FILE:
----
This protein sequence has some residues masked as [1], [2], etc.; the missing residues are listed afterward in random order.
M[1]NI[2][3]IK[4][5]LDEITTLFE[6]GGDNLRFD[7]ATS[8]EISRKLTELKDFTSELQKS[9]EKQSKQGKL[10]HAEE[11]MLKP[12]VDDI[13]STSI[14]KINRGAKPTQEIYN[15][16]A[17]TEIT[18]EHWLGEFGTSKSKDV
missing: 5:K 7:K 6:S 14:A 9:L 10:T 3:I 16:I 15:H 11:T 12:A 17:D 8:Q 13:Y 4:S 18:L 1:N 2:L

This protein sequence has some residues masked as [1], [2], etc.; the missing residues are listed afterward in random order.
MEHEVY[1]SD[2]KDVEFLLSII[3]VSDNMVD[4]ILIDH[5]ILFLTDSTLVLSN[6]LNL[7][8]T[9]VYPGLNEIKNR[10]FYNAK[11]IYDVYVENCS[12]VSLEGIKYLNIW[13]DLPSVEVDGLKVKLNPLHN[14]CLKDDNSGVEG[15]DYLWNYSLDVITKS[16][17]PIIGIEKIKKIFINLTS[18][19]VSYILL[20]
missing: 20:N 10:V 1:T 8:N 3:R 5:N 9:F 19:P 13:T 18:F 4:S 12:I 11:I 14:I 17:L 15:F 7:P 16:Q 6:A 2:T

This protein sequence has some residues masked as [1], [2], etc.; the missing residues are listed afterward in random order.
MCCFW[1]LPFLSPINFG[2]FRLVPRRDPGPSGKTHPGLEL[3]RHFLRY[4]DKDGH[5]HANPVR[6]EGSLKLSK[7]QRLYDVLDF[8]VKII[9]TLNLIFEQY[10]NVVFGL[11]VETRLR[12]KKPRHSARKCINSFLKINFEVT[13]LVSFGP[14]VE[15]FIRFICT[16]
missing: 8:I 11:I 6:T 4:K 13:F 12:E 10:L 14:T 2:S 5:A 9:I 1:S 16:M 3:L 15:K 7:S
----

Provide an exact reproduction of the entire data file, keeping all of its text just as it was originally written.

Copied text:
This protein sequence has some residues masked as [1], [2], etc.; the missing residues are listed afterward in random order.
M[1]NI[2][3]IK[4][5]LDEITTLFE[6]GGDNLRFD[7]ATS[8]EISRKLTELKDFTSELQKS[9]EKQSKQGKL[10]HAEE[11]MLKP[12]VDDI[13]STSI[14]KINRGAKPTQEIYN[15][16]A[17]TEIT[18]EHWLGEFGTSKSKDV
missing: 5:K 7:K 6:S 14:A 9:L 10:T 3:I 16:I 15:H 11:T 12:A 17:D 8:Q 13:Y 4:S 18:L 1:N 2:L

This protein sequence has some residues masked as [1], [2], etc.; the missing residues are listed afterward in random order.
MEHEVY[1]SD[2]KDVEFLLSII[3]VSDNMVD[4]ILIDH[5]ILFLTDSTLVLSN[6]LNL[7][8]T[9]VYPGLNEIKNR[10]FYNAK[11]IYDVYVENCS[12]VSLEGIKYLNIW[13]DLPSVEVDGLKVKLNPLHN[14]CLKDDNSGVEG[15]DYLWNYSLDVITKS[16][17]PIIGIEKIKKIFINLTS[18][19]VSYILL[20]
missing: 20:N 10:V 1:T 8:N 3:R 5:N 9:F 19:P 13:T 18:F 4:S 12:I 11:I 14:I 17:L 15:F 7:P 16:Q 6:A 2:T

This protein sequence has some residues masked as [1], [2], etc.; the missing residues are listed afterward in random order.
MCCFW[1]LPFLSPINFG[2]FRLVPRRDPGPSGKTHPGLEL[3]RHFLRY[4]DKDGH[5]HANPVR[6]EGSLKLSK[7]QRLYDVLDF[8]VKII[9]TLNLIFEQY[10]NVVFGL[11]VETRLR[12]KKPRHSARKCINSFLKINFEVT[13]LVSFGP[14]VE[15]FIRFICT[16]
missing: 8:I 11:I 6:T 4:K 13:F 12:E 10:L 14:T 2:S 5:A 9:I 1:S 16:M 3:L 15:K 7:S